Sympathizing with a 'Bad' character

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Sympathizing with a 'Bad' character

#1 Post by SilentMonkey » Sun Sep 01, 2019 10:38 pm

A situation I have been thinking on for nearly a week now. What is everyone's thoughts on character(s) getting in the way or being responsible for the main character(s) misfortune. If the 'bad guy/girl' has a good reason for doing what he does and you even come to like them beforehand; Have you ever found yourself rooting for them instead of the protagonist? What are some good or bad examples you have experienced with this issue? Have you ever seen or played anything where the antagonist won and you were okay with it?

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Re: Sympathizing with a 'Bad' character

#2 Post by Elsa Kisiel » Mon Sep 02, 2019 10:53 am

Oh, there's a lot of games/movies/novels in which I've been rooting for the antagonist. (But, more than a good reason to do evil things, I think it's more about having charisma? An interesting personality and design are as important than a good motive in fiction.) It can also bring interesting introspection for the protagonist, as he begin questioning if the antagonist isn't right.

I don't think it's a problem if there's an ending where's the antagonist win, especially for Visual Novels, where there's multiple endings. (And even for kinectic novel: as long as your reader where aware they shouldn't expect too much of a happy ending, I don't really see the problem...? -just make sure the tone of your story match the tone of your ending.)

Now, if it's a game with a lot of game-play, and there's only ending(s) were's the protagonist is defeated, it might be frustrating for the player, as it means theirs efforts were useless, and they couldn't save the day. It can work, but it require a good writing.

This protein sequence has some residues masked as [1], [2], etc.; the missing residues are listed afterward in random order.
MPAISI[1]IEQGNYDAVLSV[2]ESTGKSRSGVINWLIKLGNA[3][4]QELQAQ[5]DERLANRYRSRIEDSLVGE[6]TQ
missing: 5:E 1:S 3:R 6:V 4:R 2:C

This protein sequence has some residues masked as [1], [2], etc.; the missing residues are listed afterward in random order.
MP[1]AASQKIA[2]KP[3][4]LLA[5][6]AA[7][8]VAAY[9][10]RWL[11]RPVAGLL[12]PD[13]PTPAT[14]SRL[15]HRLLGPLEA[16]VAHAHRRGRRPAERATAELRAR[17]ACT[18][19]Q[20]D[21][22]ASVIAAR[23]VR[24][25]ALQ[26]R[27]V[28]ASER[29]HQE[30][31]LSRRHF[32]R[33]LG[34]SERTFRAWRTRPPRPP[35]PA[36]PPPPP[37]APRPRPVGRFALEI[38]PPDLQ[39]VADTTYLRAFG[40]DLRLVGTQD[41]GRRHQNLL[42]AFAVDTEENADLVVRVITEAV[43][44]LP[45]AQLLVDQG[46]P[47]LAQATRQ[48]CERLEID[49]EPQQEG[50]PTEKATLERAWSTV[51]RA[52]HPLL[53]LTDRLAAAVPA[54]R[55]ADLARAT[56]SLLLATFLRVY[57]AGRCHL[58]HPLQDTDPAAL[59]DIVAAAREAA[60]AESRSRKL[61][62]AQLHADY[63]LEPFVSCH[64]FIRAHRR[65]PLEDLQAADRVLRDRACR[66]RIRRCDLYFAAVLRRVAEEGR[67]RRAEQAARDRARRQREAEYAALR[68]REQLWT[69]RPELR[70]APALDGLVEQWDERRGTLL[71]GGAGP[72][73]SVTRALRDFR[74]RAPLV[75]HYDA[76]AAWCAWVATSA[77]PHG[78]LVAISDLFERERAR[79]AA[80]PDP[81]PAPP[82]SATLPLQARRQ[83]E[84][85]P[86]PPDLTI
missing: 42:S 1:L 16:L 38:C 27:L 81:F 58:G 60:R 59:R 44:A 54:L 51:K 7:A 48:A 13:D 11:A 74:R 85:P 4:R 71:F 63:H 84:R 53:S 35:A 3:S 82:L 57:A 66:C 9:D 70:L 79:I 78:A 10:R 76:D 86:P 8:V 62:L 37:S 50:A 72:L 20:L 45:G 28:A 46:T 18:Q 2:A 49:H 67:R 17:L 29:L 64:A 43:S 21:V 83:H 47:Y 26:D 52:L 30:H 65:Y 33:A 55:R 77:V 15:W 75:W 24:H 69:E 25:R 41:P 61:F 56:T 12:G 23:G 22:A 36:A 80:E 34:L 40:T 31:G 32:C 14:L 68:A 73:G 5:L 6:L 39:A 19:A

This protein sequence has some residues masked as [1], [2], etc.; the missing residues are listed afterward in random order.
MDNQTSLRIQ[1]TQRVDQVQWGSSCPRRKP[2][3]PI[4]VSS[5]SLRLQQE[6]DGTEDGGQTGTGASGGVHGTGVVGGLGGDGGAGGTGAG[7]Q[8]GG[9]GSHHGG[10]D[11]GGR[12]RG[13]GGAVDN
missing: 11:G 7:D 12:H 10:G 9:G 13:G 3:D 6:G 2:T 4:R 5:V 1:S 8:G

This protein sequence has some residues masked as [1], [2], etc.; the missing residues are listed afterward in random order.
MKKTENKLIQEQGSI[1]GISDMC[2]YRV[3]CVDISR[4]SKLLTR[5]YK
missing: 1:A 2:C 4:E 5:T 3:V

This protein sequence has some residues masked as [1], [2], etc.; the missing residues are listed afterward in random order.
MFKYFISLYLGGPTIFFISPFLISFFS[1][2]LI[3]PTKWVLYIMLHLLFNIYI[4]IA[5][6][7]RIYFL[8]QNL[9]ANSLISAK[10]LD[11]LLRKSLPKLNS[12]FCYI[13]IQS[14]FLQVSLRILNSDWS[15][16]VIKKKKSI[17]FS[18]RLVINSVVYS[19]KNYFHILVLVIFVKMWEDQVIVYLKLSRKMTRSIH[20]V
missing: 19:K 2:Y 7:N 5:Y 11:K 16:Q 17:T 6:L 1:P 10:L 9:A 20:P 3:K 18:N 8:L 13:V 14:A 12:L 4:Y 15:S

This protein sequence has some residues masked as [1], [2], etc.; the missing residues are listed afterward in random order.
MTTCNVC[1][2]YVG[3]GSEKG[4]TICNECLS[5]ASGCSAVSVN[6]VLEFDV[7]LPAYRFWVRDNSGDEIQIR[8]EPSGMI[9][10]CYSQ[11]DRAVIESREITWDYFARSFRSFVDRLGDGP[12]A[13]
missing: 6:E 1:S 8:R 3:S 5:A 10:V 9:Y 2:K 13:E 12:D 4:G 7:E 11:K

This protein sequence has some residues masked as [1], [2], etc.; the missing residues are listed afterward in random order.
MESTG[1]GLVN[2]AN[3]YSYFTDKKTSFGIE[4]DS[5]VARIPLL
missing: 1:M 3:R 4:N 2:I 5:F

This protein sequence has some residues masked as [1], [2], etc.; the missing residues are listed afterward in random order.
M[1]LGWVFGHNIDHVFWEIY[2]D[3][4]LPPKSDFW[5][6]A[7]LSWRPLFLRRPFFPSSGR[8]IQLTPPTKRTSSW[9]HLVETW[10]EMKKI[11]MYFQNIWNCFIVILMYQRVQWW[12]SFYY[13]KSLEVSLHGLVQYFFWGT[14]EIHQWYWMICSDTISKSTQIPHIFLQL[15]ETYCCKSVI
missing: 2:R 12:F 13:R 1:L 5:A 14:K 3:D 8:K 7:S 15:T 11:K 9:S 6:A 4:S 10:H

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Re: Sympathizing with a 'Bad' character

#3 Post by Sleepy » Fri Sep 06, 2019 3:42 am

I love villains you can feel for. A lot of my favorite antagonists are generally people who Could've Been The Protagonists if the right circumstances had happened, but I think characters like Thanos in MCU work in the sense that he really does believe he's the hero, has beats of a hero journey, has the movie end with 'his' victory and happy ending, but at the end of the day he's still objectively doesn't monstrous things from a screwed up sense of morality. It's still a solid ending, though.

For games, agree that it's harder to do an ending where the antagonist wins if it's the only ending. Witch's House has a variant of that where why it works is because the villain is actually the player character and the truth of the characters completely changes the game, and would probably make most players wish the antagonist-enemy character win.

I also found the villains in Collar x Malice fairly well done, since it's less that you want them to "win" as much as you want most of them to be saved. Most have sympathetic backstories and them having a bonus chapter where you get to see them all when they chose to go down the path they did is the icing on top.